Los Angeles Music & Dance Review: STRAVINSKY & BALANCHINE’S APOLLO (LA Phil at Disney Hall)

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by Tony Frankel on November 28, 2015

in Theater-Los Angeles


Rollicking, mysterious, and adventurous may be attributes of Britten’s Young Apollo,but these adjectives also describe the outcome, respectively, of the three pieces that comprised the Los Angeles Philharmonic’s program last night. Britten’s 1939 10-minute work for piano, string quartet, and string orchestra, included a rip-roaring performance by Joanne Pearce Martin; Stravinsky’s 1928 ballet Apollo was bafflingly ineffectual; and, after intermission, Shostakovich’s Symphony No. 5 in D minor was given an audacious rendition by conductor Gustavo Dudamel.

gustavo dudamel la phil

Inspired by Keats’s unfinished poem Hesperion, Young Apollo premiered in Toronto with Britten himself on the keyboard. But the accessible piece was withdrawn soon afterwards, and wasn’t published until after his death. It’s true that the work is remarkably monotonal (in A major, a key that Britten used to express characteristics of the “fanfare”), but I ‘m not sold that Britten withdrew the work after the second performance for this reason, as some scholars have suggested. Britten never divulged why he did this. Regardless, I’m thrilled it’s in the repertoire now. Inspired? Not really, But it’s a lot of fun to watch live as Britten avoids tedium with extraordinary varieties of texture in the scoring. Besides, the string quartet on hand was worth the price of admission: lyrical Martin Chalifour (violin), sturdy Lyndon Johnston Taylor (violin), the remarkably expressive Carrie Dennis (viola), and the tough but tender Robert deMaine (cello). And Ms. Pearce Martin really nailed some tough arpeggios.

Robert Bolle

After watching American Ballet Theatre superstar Robert Bolle perform Apollo last night, I couldn’t help but wonder if he and Dudamel hadn’t recovered from enormous turkey dinners the day before. George Balanchine’s choreography to Stravinsky’s 1928 ballet was faithfully recreated here, but instead of being enthralled by the Balanchine technique, I found it ponderous and tranquilizing. To begin with, Dudamel’s pacing was gooey, and his 34-member string orchestra was forced to play the score–one of Stravinsky’s most serene ballets–like Muzak. I wonder if the pace may have been partly Bolle’s choice, as he has performed the role numerous times, and even did a solo from the four-character piece when Dudamel conducted the Los Angeles Philharmonic at its 2012 Gala.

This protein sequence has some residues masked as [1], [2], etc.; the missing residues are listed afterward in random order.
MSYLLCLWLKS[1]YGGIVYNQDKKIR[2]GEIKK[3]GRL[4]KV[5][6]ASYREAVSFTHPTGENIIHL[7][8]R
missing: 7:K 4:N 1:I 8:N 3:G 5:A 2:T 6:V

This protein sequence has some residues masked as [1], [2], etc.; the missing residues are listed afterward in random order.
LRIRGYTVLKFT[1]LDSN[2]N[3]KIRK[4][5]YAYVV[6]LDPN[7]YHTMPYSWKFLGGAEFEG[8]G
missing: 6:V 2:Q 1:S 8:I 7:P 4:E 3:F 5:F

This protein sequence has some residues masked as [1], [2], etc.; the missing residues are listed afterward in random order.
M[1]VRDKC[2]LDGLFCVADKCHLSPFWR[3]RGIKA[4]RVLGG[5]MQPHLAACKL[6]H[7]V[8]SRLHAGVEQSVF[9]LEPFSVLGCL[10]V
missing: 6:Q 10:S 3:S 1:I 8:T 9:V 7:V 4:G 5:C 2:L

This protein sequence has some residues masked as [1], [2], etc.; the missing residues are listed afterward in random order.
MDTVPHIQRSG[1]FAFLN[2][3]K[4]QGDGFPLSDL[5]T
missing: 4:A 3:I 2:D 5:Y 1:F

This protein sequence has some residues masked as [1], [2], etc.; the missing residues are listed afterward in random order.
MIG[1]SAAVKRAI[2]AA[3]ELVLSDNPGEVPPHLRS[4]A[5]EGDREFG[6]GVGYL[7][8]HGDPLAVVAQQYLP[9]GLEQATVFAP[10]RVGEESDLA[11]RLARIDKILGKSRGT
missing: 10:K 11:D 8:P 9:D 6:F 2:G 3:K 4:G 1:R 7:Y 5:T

stravinsky balanchine

The plot-free ballet has two “scenes”: The first is the birth of Apollo. The second has Apollo bestowing upon three muses the symbol that represents their art. The god-like Bolle stood gorgeous and perfectly statuesque in height and arm length, a de-rigueur characteristic of a Balanchine dancer (Bolle is also a model). I can’t speak to previous incarnations, but here the 40-year-old seemed somewhat miscast. While his impressive technique and speedy gestures belie the fact that he is near retirement age, he is so thick from working out that he came off more like a balletic tree than an immature god boy who’s light on his feet. Bolle is incredibly strong but not as lithe as is called for, so the entire piece felt heavy and lugubrious. Hee Seo, Stella Abrera, and Devon Teuscher sparkled with luxuriousness as the muses, although they didn’t always arrive with the beat, and their individual exits were made somewhat wonky by walking down stairways in their (unintentionally) very loud toe shoes. This Apollo was neither appealing nor appalling.


Nearly all of Disney Hall’s 2,265 seats were sold, and Apollo received a scattered but sustained applause. But you can’t fool an audience. After the second half of the program, Shostakovich’s Fifth Symphony, the patrons roared. And rightfully so. With no score before him, Dudamel began disconcertingly deliberate. Yet that allowed for principal players to shine in ways that gave personality to the solos. Especially rapturous were Andrew Bain (horn), Michele Zukovsky (clarinet), Catherine Ransom Karoly (flute), Sarah Jackson (piccolo), and Joseph Pereira (timpani). True, there’s an unrelenting build in the work (especially in the largo), but Dudamel took this popular, and surprisingly still controversial, symphony, and turned it into a monster of emotion.

photos courtesy of LA Phil

Los Angeles Philharmonic
Gustavo Dudamel, conductor
BRITTEN: Young Apollo, Op. 16
STRAVINSKY: Apollo (choreography by George Balanchine)
SHOSTAKOVICH: Symphony No. 5 in D minor, Op. 47
Walt Disney Concert Hall, 111 S Grand Ave.
ends on November 29, 2015
for tickets, call 323.850.2000 or visit LA Phil

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